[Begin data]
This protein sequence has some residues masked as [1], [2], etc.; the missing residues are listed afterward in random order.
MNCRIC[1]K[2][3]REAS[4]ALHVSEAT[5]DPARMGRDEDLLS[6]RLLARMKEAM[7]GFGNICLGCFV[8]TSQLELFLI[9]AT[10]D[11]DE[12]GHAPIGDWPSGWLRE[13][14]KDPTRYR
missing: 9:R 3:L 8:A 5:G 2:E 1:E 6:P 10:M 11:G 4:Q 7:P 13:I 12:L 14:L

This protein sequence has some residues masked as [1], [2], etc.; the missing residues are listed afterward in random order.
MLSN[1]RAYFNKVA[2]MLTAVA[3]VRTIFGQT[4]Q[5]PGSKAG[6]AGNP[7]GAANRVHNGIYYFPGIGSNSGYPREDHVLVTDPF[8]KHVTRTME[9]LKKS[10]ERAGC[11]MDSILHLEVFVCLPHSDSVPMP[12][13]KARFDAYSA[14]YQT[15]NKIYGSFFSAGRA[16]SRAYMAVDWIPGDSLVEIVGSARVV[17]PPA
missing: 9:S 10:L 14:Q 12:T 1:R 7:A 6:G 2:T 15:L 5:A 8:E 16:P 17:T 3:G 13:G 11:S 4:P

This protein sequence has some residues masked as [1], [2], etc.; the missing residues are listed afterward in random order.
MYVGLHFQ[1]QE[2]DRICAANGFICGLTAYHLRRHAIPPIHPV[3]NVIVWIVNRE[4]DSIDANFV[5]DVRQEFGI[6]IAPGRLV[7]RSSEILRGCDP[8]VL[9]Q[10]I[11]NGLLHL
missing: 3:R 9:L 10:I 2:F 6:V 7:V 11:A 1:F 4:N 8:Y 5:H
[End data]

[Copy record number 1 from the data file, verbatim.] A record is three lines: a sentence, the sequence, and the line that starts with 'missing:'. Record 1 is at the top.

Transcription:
This protein sequence has some residues masked as [1], [2], etc.; the missing residues are listed afterward in random order.
MNCRIC[1]K[2][3]REAS[4]ALHVSEAT[5]DPARMGRDEDLLS[6]RLLARMKEAM[7]GFGNICLGCFV[8]TSQLELFLI[9]AT[10]D[11]DE[12]GHAPIGDWPSGWLRE[13][14]KDPTRYR
missing: 9:R 3:L 8:A 5:G 2:E 1:E 6:P 10:M 11:G 4:Q 7:P 13:I 12:L 14:L